President, Progressive Ag


Grains slowly break out

Grains are slowly breaking out of their recent price ranges, with soybeans and corn running to new recent highs lately on continued dry weather in South America.  Argentina, especially, is experiencing dry weather in some main growing areas, helping many to trim their crop production estimates for both corn and soybeans. Dry weather during this critical time period certainly can trim production outlooks.  


Old, high grain prices near

Grains are all approaching their recent highs. Wheat, corn, and soybeans are within striking distance of the two-year highs made for all three crops.  This indeed is going to be a very Merry Christmas for most farmers, as prices have not sat at these price levels much during the history of grain trading (perhaps a few months).  

Grains have some great examples in the commodities of just how volatile things can be, as sugar, cotton, and coffee all are giving the grains a sign of the type of strength that commodities can get when people are short supplies.  


Decision time -- Ray Grabanski

Grains have continued their recovery this week, gaining back even more and approaching the yearly highs again in corn and soybeans, with wheat running back to the old highs. This was quite a retracement for wheat, gaining a $1 in just over four days of trading! After challenging those highs, they've retreated a bit, but it is impressive to see these healthy gains on the strength of the Australian crop problems with their recent wet harvest.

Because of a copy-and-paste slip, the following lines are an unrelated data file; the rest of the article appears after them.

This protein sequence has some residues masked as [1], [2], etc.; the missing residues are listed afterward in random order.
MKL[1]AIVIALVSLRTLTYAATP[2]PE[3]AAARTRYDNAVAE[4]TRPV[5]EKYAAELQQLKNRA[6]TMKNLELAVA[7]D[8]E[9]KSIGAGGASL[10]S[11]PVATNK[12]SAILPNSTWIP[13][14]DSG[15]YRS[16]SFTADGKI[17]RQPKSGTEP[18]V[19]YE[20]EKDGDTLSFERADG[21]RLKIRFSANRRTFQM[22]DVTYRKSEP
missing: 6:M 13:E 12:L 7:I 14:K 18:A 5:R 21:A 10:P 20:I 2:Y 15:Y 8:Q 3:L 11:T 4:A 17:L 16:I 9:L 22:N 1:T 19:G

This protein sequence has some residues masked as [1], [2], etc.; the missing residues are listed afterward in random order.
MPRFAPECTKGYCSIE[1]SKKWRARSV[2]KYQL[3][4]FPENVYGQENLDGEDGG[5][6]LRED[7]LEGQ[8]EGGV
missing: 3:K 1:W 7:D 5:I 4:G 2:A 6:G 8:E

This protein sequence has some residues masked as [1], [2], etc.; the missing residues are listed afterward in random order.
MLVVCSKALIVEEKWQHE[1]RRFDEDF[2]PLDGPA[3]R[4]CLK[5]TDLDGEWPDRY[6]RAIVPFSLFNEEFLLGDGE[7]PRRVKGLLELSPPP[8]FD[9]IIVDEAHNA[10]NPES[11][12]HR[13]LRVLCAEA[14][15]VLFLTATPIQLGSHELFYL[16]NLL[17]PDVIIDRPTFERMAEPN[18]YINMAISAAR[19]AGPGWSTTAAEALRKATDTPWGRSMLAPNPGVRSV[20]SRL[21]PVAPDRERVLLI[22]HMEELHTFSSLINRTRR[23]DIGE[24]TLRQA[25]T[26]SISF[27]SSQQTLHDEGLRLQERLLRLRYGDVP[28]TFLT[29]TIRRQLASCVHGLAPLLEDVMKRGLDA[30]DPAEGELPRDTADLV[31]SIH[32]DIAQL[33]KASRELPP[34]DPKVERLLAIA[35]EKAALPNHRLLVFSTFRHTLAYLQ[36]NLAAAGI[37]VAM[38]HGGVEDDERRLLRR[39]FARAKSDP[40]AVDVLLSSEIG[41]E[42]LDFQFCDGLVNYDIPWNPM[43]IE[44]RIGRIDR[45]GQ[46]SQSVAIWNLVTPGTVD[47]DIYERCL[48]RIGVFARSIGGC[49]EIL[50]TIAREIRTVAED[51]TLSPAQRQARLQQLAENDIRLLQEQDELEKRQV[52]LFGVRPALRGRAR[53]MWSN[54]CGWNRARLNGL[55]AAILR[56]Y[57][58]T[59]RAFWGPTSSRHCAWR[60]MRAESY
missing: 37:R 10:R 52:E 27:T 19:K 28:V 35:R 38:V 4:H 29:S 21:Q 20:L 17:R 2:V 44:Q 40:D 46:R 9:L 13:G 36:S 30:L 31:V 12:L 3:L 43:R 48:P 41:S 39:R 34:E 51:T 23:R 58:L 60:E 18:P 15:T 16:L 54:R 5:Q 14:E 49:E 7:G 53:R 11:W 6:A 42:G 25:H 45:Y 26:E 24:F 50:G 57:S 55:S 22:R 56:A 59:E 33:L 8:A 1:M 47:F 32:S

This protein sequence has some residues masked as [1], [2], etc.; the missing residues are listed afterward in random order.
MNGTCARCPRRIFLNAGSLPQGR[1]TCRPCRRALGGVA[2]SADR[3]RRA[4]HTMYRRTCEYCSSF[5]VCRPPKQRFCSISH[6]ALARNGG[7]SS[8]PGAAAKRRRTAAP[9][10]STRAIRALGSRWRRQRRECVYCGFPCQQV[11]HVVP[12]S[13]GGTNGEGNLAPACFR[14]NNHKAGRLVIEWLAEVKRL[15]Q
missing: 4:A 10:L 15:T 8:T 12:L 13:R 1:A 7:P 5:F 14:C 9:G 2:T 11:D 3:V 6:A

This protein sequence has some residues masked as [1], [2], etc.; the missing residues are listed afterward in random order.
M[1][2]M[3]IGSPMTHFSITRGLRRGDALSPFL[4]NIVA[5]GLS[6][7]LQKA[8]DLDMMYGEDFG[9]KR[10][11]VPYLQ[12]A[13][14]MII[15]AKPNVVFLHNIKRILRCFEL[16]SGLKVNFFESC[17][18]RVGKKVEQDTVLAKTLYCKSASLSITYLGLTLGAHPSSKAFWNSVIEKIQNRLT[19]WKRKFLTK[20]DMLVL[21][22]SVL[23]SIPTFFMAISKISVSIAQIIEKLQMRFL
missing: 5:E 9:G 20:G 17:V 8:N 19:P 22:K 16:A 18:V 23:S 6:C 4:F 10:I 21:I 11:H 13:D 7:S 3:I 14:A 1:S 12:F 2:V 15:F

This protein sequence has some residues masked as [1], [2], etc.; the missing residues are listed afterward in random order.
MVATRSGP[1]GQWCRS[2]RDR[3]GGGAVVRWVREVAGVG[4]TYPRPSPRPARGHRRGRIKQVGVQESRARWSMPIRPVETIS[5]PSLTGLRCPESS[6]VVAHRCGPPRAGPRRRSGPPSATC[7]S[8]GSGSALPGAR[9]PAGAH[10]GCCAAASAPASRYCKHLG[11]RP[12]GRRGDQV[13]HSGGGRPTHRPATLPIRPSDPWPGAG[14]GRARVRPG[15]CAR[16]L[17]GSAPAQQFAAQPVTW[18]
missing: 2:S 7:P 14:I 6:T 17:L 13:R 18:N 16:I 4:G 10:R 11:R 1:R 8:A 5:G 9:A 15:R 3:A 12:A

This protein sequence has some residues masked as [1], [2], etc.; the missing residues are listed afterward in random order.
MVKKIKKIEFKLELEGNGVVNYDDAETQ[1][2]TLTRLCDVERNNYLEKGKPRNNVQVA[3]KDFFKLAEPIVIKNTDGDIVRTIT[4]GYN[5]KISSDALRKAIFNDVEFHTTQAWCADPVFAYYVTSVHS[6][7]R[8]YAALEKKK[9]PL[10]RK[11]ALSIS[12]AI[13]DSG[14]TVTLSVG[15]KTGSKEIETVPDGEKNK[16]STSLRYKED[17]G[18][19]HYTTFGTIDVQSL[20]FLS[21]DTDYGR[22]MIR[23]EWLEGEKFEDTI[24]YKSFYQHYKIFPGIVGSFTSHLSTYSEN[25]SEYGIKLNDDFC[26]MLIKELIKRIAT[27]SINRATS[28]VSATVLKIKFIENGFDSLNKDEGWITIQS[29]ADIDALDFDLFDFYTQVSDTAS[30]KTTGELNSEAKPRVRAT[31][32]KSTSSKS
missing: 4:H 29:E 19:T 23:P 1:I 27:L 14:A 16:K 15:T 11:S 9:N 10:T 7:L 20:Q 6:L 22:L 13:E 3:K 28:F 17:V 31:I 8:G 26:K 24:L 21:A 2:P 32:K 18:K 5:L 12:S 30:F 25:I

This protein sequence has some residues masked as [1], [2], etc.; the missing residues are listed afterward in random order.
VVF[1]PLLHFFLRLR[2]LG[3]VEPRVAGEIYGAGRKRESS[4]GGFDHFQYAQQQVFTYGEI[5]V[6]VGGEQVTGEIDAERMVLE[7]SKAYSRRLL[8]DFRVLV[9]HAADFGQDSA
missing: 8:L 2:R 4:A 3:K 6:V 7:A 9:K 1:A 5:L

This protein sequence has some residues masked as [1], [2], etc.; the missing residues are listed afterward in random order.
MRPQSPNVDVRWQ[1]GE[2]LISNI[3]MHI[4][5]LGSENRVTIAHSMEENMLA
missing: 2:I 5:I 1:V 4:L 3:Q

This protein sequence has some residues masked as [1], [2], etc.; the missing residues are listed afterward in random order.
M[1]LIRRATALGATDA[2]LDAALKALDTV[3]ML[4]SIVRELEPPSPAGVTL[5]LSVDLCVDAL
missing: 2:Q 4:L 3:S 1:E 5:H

Ray Grabanski: Thanks for high prices

Grain prices have had a healthy run higher in 2010, in spite of relatively decent US yields of most crops.  That has allowed farmers to have another good year in 2010, not quite as good as 2008, but profitable nonetheless. 


Commodity highs finally formed?

Last week we commented on the disappointing reaction to the USDA November report, and how it had showed the first indication that the bull market was tired.  Since then we have formed a weekly downside reversal in corn and wheat (both last week) that indicated a potential top had finally formed in these two markets.  This week soybeans have found tremendous price weakness such that we've dropped $1.50 from the most recent high in only 5 trading days! 


Markets march on with elections over

Our election is over, and while the Republicans can celebrate their wins in the House and gains in the Senate, it might also be true that now that no one party controls the House, Senate, and Presidency that there will be more gridlock in Washington.  Gridlock might not be all bad, though, as generally the US economy is stronger the less government seems to do.


Calm before one more storm?

Just when the market bears were lulled to sleep, boom, the market has another limit up day in corn today (Wednesday) that pumps the market right back up near old highs.


Crunch time?

Last week we talked about how markets were at a pivot point for corn and soybean markets, as both rallied sharply to new highs, yet there were some cracks in the bull market with some moves lower in corn (while soybeans continued to rally to new highs).  Today, we have a market that so far this week has been variable at best, first rallying to new highs on Monday morning, only to close lower and add to those losses Tuesday.  Wednesday's overnight trade was also sharply lower, making the bull market in jeopardy as we were on the verge of losing the upside momentum that the market has held si